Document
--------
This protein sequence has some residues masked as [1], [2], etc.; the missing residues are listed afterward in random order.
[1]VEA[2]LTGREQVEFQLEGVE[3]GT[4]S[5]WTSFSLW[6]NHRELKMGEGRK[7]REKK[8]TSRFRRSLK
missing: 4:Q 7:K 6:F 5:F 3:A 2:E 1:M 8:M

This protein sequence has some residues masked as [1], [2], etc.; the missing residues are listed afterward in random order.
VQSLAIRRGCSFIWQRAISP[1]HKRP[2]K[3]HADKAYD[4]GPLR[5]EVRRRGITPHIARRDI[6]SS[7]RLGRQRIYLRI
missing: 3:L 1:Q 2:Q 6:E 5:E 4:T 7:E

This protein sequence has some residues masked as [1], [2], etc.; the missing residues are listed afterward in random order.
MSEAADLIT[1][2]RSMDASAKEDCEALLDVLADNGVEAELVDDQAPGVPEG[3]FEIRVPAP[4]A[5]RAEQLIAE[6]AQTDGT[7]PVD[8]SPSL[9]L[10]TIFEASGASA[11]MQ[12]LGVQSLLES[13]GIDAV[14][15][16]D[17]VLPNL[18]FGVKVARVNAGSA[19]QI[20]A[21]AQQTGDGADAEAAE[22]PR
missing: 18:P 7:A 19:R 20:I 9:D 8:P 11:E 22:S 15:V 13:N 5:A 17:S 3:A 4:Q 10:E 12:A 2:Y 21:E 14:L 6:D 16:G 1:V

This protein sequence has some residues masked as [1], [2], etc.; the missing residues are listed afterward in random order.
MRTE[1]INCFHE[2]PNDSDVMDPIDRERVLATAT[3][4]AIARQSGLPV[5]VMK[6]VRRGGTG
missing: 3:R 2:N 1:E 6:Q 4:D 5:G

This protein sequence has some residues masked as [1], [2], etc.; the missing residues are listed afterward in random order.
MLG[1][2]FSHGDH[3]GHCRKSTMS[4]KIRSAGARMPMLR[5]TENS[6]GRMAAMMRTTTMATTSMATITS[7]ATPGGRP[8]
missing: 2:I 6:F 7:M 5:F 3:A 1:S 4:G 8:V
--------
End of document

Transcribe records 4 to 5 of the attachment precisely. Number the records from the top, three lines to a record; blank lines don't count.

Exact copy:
This protein sequence has some residues masked as [1], [2], etc.; the missing residues are listed afterward in random order.
MRTE[1]INCFHE[2]PNDSDVMDPIDRERVLATAT[3][4]AIARQSGLPV[5]VMK[6]VRRGGTG
missing: 3:R 2:N 1:E 6:Q 4:D 5:G

This protein sequence has some residues masked as [1], [2], etc.; the missing residues are listed afterward in random order.
MLG[1][2]FSHGDH[3]GHCRKSTMS[4]KIRSAGARMPMLR[5]TENS[6]GRMAAMMRTTTMATTSMATITS[7]ATPGGRP[8]
missing: 2:I 6:F 7:M 5:F 3:A 1:S 4:G 8:V